Thus, in a multi-cat household there is always potential competition over resources.

In Kitty’s view, these resources can include available napping spots, litter boxes, owner’s attention and of course, food.

Some cats are more likely than others to share their food, allowing their feline buddies to stick their head right into the same food dish.

Other cats go crazy when another cat, friend or foe, comes near their lunch. Competition over food can quickly deteriorate into rivalry in other areas too.

You could eventually end up with a behavioral issue, whether cat-to-cat aggression, or stress-induced litterbox problems.

As always, prevention is key. It’s always best to have enough feeding dishes with enough space between them to keep everyone happy.

Feeding different diets

Eating cats in the kitchen

Sharing food dishes, whether simultaneously or with one cat “finishing up” after another, may not always be a good idea.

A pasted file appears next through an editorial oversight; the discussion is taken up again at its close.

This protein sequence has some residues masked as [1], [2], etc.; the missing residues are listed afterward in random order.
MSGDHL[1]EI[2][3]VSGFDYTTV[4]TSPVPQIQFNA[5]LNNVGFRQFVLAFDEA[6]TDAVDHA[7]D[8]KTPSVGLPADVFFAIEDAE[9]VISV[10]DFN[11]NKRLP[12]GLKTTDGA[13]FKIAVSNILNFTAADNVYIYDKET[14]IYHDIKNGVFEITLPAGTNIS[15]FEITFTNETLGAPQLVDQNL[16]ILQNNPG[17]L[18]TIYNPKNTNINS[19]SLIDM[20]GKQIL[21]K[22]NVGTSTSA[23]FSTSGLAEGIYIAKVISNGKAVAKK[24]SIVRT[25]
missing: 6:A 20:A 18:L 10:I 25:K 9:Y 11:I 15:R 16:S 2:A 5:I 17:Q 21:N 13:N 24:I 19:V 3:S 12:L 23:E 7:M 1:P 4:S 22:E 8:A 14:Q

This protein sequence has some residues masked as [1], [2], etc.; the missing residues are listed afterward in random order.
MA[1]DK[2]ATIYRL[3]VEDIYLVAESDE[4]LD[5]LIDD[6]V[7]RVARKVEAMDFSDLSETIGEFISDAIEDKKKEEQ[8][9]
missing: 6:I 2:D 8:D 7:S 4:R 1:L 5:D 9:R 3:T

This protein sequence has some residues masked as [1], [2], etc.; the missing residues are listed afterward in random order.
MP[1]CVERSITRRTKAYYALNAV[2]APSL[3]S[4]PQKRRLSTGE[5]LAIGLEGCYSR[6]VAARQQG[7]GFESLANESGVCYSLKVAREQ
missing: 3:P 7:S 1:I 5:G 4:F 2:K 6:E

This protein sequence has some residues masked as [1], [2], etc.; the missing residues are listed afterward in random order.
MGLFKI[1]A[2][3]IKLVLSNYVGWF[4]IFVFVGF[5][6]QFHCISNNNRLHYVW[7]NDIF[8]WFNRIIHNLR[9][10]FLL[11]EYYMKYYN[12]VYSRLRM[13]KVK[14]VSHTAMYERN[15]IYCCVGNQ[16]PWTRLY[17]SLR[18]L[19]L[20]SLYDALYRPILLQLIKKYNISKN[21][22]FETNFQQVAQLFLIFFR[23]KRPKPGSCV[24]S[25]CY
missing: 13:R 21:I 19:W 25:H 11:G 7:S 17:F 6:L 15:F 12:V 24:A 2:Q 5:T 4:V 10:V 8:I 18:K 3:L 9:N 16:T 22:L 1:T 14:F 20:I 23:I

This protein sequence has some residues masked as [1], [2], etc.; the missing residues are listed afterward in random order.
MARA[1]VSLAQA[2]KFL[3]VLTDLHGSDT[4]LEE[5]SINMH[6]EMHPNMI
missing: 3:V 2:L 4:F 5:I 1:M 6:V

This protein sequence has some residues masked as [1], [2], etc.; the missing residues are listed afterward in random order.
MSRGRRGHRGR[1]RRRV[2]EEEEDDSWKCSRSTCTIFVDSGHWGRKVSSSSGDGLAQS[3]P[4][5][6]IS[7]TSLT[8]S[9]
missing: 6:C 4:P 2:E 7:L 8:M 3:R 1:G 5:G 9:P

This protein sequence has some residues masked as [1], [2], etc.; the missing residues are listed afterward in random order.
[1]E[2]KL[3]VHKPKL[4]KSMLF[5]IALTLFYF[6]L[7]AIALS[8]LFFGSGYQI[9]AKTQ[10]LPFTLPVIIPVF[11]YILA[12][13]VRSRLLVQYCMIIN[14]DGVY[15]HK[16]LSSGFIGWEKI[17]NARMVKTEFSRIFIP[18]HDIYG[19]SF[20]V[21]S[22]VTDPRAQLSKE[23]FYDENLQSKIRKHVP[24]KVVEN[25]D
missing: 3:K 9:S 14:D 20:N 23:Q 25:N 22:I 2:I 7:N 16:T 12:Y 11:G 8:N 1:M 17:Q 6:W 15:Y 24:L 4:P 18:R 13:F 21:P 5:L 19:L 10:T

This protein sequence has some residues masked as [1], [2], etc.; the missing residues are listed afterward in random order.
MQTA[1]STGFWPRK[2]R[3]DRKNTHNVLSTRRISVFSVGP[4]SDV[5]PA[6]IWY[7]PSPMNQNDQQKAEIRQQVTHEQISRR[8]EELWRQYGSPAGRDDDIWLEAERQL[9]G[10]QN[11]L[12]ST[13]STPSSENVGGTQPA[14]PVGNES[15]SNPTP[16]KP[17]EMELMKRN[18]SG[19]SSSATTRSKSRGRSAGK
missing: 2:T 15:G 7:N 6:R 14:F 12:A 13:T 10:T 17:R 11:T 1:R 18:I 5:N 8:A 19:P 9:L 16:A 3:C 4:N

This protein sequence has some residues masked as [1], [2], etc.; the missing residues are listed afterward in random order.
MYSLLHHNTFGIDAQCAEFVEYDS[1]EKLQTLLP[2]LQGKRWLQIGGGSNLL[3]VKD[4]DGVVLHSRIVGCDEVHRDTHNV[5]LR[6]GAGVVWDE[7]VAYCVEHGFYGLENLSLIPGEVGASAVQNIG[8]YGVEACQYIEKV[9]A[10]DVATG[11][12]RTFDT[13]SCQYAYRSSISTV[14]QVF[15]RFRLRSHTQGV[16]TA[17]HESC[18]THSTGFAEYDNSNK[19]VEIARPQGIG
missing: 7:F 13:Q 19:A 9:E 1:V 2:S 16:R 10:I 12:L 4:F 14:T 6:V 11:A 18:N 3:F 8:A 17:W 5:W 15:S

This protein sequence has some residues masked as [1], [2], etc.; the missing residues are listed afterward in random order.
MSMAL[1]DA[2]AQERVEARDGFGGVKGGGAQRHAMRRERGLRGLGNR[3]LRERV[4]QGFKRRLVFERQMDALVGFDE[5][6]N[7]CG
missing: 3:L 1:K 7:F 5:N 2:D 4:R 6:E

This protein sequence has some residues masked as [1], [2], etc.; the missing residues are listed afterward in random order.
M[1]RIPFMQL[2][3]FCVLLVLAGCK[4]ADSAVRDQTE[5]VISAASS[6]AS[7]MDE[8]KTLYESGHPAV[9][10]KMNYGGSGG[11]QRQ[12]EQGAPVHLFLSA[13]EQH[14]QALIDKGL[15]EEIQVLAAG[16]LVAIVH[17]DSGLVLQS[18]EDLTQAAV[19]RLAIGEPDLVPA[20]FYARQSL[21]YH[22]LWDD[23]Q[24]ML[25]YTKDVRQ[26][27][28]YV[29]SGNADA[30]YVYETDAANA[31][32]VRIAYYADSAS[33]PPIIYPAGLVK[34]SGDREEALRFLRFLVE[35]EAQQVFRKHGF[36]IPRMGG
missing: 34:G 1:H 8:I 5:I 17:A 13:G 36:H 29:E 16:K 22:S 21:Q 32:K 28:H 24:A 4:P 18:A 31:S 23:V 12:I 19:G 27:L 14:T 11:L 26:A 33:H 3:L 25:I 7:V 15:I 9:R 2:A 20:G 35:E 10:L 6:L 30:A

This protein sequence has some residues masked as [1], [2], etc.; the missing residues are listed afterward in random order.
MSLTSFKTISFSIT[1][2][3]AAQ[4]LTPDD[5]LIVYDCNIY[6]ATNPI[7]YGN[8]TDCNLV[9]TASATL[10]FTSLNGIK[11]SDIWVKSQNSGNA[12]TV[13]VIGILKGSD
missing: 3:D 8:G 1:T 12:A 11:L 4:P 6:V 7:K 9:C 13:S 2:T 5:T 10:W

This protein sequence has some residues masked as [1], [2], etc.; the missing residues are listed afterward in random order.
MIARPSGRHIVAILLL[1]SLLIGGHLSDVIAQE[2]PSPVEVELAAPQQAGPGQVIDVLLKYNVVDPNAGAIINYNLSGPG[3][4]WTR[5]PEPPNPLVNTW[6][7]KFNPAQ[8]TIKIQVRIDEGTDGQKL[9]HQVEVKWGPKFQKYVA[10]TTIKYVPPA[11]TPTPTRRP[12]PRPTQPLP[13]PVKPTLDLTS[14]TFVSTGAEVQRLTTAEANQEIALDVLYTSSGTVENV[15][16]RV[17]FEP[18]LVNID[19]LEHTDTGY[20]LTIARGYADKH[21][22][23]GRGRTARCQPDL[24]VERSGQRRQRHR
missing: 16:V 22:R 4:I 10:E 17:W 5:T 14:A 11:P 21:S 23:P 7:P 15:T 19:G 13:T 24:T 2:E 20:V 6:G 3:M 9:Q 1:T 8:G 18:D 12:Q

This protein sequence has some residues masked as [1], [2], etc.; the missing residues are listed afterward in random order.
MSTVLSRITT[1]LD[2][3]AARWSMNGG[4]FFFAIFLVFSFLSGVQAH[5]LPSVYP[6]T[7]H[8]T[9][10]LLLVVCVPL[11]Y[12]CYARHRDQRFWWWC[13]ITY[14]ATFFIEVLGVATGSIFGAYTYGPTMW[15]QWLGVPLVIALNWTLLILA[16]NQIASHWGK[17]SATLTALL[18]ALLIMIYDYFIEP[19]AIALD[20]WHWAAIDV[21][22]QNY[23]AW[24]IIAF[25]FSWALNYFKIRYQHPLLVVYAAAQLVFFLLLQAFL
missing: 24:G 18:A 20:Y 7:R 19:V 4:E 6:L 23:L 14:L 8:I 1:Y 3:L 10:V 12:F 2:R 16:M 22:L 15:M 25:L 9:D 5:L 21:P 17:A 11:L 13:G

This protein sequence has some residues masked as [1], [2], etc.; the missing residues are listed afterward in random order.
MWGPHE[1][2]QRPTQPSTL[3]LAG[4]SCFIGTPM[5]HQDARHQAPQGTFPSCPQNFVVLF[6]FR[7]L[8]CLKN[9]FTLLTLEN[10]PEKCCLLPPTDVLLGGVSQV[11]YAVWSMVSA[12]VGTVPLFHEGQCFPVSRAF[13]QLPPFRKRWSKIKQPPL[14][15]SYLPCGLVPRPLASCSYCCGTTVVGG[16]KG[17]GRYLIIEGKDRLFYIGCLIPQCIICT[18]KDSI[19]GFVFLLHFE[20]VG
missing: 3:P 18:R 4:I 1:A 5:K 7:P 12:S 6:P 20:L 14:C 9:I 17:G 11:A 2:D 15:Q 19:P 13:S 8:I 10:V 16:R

Sometimes, you have to feed different diets to different cats. This can happen when one of your cats -

  • has a medical condition requiring a specific diet.
  • needs to take medication mixed into his food.
  • suffers from a food allergy.
  • should have his or her food consumption limited due to weight issues.

In each of these situations, you can’t risk having cats eat from food dishes other than their own.

Practical Cat Feeding Tips for Multi-Cat Households

Six homeless cats eating food. 1 is looking at you .temple cats

  • Have enough food dishes.
  • Keep enough distance between food stations.
  • Prepare food dishes in advance and only then let the cats into the room.
  • Don’t let cats go hungry for too long. This could make them even more agitated prior to feeding times, increasing risk of aggression.